Grass Fires Scorch Green Country

Monday, February 19th 2007, 4:30 pm
By: News On 6

Grass Fires return to Green Country! Warm temperatures, combined with high winds, have helped to spark fires across the state. Red Flag warnings have already been issued across much of Southwest Oklahoma, as well as western parts of our viewing area, including Payne, Logan and Lincoln counties. News on 6 reporter Chris Wright reports until the winds die down, officials urge you to wait to burn.

Snow and ice postponed their return, but grass fires roared back into Green Country Monday. A dozen fire crews battled a fire Northwest of Liberty. Burning hay sparked the blaze that scorched 60 acres, but no structures were destroyed.

SkyNews 6 was on the scene and lent a helping hand taking Liberty Fire Chief Lee Johnson above the fire where he directed crews and surveyed damage. And it wasn’t just the fire that was a problem for firefighters; Johnson explains why muddy fields made getting the fire under control difficult.

"The closer you get to the ponds, the softer it gets. So we've got four and six wheel vehicles stuck," he said.

Mark Goller, the Assistant Director of the Forestry Department, continues to monitor the situation. After studying upcoming weather patterns and talking to the National Weather Service, Goller then makes Red Flag warning recommendations to the Department of Agriculture. He says it may be a while before it is safe to burn again.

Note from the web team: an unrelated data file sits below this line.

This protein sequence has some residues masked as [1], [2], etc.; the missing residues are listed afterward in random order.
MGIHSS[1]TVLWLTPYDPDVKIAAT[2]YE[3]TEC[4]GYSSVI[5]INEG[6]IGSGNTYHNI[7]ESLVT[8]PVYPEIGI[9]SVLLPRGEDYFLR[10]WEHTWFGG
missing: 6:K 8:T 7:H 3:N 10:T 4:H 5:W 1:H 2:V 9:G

"So we've got a band of dryer air coming across the state that will make the fire danger increase, the fire intensity will correspondingly increase as well," Goller said.

Goller says this winter's snow and ice storms may prove to be both a blessing and a curse. The storms left more moisture in the ground, so grass fires should be less of a hazard this year. But there are also all those tree limbs everyone is eager to get rid of, meaning more people are likely to burn their debris. Combine that with the warm weather that is expected all week, and Goller worries that this could be just the beginning.

"If the rain shuts off, and we get into a dry pattern, we can expect a very busy few weeks,” he said.

While a Red Flag warning has not been issued for the Tulsa area, officials still recommend getting in touch with your local fire department to see if it is safe to burn.